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Title: Effect of plastics on concrete plain and structural properties
Authors: Khalil, Mario
Advisors: Assaad, Joseph 
Keywords: PET, Concrete, Steel Fiber, Bond stress-slip
Subjects: Polyethylene terephthalate
Aggregates (Building materials)
Recycled products
University of Balamand--Dissertations
Dissertations, Academic
Issue Date: 2021
Nowadays, Polyethylene Terephthalate (PET) is being consumed in huge amounts all around the world. However, little effort was made so far to recycle this material, considering the high cost of recycling process compared to the extraction of raw material. As such, researchers are regularly trying to find new possible ways for reusing PET in different trades. This research study is carried out to examine the performance of concrete that contains PET bottle waste. Those wastes are chosen because they are thrown away after single use and causes many pollution problems.
The study is conducted using ten samples of reinforced concrete (RC) beams to examine the performance of the concrete in terms of mechanical properties. A total of ten samples of concrete mixtures were mixed specifically, normal concrete and concrete containing PET and some admixtures such as the styrene-butadiene rubber and steel fibers. In this study, the results show that the presence of PET could degrade the concrete strength and performance. Nevertheless, the content of PET is limited to a specific ratio to avoid the excessive effect on the concrete strength itself. The graphs present the effect of PET and admixtures on RC beams in addition to a comparison with normal concrete. The load capacity of RC beams increases with a certain percentage of PET. The maximum allowable load for shear is set at 10% of PET with 0.8% steel fibers which is higher by 44% comparing to control. To note that a higher value in this ratio causes the load capacity to decrease. Steel fibers can lower the cracking point and it can improve the flexural strength, ductility, and mechanical properties as well.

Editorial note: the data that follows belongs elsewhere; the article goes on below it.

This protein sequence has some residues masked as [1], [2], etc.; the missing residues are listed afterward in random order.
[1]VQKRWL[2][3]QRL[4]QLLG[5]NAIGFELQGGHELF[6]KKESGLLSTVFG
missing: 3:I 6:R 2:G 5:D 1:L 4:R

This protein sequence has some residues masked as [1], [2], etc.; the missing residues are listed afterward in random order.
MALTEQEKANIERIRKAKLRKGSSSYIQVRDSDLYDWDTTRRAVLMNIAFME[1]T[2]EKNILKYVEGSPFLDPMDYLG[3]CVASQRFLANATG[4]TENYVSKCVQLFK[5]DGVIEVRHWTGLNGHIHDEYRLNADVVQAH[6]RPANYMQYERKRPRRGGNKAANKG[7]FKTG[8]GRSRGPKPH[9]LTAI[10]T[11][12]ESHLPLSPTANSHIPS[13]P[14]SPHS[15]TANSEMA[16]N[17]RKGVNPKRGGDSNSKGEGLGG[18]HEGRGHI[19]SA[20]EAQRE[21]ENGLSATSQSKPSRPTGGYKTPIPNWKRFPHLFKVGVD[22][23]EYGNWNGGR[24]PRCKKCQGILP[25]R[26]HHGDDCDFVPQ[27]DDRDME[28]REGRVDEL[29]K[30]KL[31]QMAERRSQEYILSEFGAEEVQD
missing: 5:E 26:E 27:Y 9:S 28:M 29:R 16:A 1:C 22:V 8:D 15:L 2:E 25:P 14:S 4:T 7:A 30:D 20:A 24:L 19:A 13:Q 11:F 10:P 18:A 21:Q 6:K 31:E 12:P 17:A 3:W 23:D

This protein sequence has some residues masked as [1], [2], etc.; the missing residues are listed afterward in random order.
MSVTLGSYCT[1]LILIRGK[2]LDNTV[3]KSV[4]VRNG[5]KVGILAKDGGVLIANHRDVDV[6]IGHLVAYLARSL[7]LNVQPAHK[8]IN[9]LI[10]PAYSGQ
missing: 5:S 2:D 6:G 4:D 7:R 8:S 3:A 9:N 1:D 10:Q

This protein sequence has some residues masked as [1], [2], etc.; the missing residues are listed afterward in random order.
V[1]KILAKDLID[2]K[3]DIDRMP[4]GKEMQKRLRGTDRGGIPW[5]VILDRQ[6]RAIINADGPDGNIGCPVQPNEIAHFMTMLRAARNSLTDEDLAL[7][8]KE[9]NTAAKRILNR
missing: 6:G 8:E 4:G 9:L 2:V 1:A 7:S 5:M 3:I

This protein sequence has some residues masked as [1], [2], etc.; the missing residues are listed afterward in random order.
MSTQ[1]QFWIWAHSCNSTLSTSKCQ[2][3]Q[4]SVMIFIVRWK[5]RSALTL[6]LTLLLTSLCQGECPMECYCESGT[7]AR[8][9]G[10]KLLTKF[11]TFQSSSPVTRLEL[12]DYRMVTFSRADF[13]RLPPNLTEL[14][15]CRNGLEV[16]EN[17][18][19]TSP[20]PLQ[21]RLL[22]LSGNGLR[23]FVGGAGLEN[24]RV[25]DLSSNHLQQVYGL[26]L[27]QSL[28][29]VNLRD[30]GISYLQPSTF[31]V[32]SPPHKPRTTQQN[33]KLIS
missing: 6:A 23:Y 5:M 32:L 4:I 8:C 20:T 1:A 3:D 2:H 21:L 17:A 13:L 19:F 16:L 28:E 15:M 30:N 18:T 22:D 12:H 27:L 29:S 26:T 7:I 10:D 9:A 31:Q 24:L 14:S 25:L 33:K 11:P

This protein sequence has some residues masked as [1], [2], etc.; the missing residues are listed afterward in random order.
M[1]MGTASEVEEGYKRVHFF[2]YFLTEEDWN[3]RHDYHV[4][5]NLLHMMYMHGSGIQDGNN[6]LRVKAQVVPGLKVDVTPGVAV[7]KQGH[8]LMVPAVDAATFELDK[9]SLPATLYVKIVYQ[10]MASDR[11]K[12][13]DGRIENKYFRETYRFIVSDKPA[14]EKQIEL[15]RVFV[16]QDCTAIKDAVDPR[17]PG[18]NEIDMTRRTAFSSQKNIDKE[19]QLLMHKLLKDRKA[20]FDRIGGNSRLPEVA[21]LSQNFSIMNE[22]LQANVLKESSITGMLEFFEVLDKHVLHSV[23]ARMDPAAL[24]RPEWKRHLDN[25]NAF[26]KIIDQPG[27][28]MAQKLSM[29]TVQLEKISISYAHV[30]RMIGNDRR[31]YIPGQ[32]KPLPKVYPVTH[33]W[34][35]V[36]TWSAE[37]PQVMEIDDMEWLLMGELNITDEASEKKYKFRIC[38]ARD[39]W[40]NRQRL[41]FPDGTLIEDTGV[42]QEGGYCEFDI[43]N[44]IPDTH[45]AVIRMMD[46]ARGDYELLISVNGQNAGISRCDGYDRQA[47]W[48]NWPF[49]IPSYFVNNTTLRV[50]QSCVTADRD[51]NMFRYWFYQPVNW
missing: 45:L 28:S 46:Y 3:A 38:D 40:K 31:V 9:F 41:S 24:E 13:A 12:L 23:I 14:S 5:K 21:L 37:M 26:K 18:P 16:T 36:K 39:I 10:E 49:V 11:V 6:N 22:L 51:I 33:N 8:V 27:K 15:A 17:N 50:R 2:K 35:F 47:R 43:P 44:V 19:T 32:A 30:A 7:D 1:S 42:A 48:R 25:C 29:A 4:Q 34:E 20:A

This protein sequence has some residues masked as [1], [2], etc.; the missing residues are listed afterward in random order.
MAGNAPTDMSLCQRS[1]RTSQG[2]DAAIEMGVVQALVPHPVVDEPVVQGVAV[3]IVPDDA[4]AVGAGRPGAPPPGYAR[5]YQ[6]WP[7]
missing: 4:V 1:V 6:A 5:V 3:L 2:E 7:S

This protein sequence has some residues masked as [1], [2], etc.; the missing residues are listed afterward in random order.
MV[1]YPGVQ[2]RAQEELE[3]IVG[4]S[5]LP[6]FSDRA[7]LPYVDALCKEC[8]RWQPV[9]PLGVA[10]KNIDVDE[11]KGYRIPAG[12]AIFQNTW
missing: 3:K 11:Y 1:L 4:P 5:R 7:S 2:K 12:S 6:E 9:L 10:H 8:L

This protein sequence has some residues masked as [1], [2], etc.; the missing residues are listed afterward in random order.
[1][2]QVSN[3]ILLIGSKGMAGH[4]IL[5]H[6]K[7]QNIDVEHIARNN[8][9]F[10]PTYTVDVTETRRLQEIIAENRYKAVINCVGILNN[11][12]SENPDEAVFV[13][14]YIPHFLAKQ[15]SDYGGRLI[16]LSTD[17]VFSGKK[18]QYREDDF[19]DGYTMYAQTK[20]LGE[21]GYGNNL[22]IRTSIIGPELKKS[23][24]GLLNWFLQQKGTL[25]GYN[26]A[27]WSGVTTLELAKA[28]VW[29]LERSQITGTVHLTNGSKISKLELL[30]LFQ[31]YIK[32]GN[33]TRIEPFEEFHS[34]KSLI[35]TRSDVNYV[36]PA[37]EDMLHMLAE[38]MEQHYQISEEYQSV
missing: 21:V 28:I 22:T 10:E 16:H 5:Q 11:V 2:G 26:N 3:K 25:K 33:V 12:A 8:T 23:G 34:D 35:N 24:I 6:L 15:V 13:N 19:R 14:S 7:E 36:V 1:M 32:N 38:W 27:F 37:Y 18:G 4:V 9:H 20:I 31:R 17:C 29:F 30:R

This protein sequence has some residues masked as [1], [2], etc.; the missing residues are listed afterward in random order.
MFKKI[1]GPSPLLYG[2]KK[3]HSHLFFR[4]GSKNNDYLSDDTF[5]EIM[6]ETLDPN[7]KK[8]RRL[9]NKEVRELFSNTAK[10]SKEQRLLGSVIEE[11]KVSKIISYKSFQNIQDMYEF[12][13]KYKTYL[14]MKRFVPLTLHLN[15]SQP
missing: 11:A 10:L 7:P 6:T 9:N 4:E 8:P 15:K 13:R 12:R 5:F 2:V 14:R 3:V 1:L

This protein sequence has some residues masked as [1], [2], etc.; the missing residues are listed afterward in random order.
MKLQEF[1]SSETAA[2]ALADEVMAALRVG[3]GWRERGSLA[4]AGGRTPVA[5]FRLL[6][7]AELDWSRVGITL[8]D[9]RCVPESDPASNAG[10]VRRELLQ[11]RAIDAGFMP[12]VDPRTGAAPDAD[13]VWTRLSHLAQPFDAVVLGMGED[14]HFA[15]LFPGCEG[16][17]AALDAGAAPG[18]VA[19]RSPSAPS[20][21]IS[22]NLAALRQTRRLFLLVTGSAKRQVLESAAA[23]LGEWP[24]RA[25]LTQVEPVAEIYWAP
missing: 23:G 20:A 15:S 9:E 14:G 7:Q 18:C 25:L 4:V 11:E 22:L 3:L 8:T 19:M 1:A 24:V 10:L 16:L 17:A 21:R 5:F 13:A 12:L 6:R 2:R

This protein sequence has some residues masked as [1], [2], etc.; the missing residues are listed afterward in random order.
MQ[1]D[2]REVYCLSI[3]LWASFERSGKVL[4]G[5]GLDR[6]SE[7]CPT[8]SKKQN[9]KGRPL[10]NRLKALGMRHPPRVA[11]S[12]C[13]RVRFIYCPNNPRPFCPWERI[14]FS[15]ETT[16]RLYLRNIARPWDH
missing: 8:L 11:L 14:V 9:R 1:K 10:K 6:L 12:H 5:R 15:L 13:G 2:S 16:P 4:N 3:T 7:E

Includes bibliographical references (p. 67-68)
Rights: This object is protected by copyright, and is made available here for research and educational purposes. Permission to reuse, publish, or reproduce the object beyond the personal and educational use exceptions must be obtained from the copyright holder
Type: Project
Appears in Collections:UOB Theses and Projects

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